I am a huge Howard Stern fan. Howard Stern is considered by many as the King of Radio for good reasons. He has an uncanny ability to get his guests to open up about topics that they have never discussed publicly, which makes for a great radio show.
But, how does Howard Stern get his guests to talk about never been told before information on air? What's the secret?
In 2013, Stern told Katie Couric, "Because we're on the radio, and don't have an audience around us, we can slip into this sort of hypnotic kind of experience right where we really think we're alone...and I'm naturally curious."
If you ask me, Howard Stern mentioned one word that is a big reason why guests open up to him: Curiosity. His curiosity fuels his questions, which tend to be more interesting than standard interviewers.
You can use curiosity to your advantage to build better relationships with other people, by allowing them to open up to you. That said, here are two ways to get others to open up to you:
Expose your vulnerabilities.
Getting people to open up is not an easy task. But I've noticed people open up to me when I give them information about myself first that I didn't have to. It could be about previous startup failures or even financial issues I've had in the past.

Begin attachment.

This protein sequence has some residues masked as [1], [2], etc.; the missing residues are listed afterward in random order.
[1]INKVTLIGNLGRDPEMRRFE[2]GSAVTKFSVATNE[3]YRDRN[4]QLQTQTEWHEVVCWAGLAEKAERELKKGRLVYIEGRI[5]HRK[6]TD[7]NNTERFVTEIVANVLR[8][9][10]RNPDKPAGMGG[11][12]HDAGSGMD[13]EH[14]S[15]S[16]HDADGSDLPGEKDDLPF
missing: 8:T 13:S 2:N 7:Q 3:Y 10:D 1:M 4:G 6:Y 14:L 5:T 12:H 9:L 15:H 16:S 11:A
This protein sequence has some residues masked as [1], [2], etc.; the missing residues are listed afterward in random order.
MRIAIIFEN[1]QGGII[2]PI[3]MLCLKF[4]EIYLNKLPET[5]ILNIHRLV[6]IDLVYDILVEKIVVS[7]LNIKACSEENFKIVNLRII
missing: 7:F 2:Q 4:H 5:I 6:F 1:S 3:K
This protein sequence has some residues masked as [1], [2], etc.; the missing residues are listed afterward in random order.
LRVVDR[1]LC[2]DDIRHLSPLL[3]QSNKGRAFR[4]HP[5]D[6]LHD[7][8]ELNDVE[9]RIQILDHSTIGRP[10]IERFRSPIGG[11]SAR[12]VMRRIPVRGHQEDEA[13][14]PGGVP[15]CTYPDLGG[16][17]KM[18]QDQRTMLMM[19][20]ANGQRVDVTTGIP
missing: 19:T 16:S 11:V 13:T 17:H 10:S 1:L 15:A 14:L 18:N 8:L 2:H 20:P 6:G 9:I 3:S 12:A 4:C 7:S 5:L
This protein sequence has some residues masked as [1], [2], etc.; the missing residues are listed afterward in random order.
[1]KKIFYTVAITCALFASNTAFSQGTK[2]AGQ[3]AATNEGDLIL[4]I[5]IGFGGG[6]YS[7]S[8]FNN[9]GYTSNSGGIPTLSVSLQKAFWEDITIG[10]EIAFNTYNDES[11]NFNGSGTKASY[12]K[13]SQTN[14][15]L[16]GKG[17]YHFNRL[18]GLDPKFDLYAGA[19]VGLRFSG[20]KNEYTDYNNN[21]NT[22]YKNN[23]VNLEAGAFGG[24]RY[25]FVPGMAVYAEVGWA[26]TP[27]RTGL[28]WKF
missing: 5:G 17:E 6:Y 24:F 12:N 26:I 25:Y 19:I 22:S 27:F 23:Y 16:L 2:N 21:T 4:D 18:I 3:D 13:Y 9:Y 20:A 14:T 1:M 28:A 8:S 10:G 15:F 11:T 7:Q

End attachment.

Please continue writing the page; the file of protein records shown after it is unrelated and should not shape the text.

By setting the tone that I'm trusting them with my information, I open up the possibilities of them doing the same for me. I give up some information I didn't need to do, in the hopes I get something in return. It's kind of like the political term Quid Pro Quo, without all the impeachment hearings. I do this for you; you do this for me. It's as simple as that.
For example, I'll openly tell others that I've mismanaged employees or that I had to back to get a full-time job because I couldn't make my startup work for me.
Here is how I say it:
"George, entrepreneurship is hard, man. I remember when I first became an entrepreneur and completely miscalculated my finances. I was broke within four months. I had to stop paying my condo mortgage, and I even stopped paying on a rental property that I couldn't get tenants for. It was hard for me to make payments, and I had to get a real job. It was hard. But I made it out. It took a long time for me to recover."
I don't ask for any information from him, but I throw it out there. Usually, they reciprocate and tell me stories of their own.
Hold the conversation in a quiet, secluded location.
As Stern said, the key to his guests opening up to him is that they're in a studio without an audience. It feels as if they are alone.
So, if you wanted to have a private conversation with someone and hopefully learn more about them, the location matters. Coffee places are great for regular business conversations, but if you wanted to get deeper insights into their life or how they work, find a quiet, secluded place where no one can eavesdrop. It has to be just you and them.
If I know it's going to be a private conversation, I'll make sure the conversation is in my office or I'll book a conference room at a co-working location.
Having more in-depth conversations is vital for anyone who wants to build a business and better relationships with their employees and customers. Be curious, expose your vulnerabilities, and have the conversation in a quiet place, and you'll find yourself having better conversations.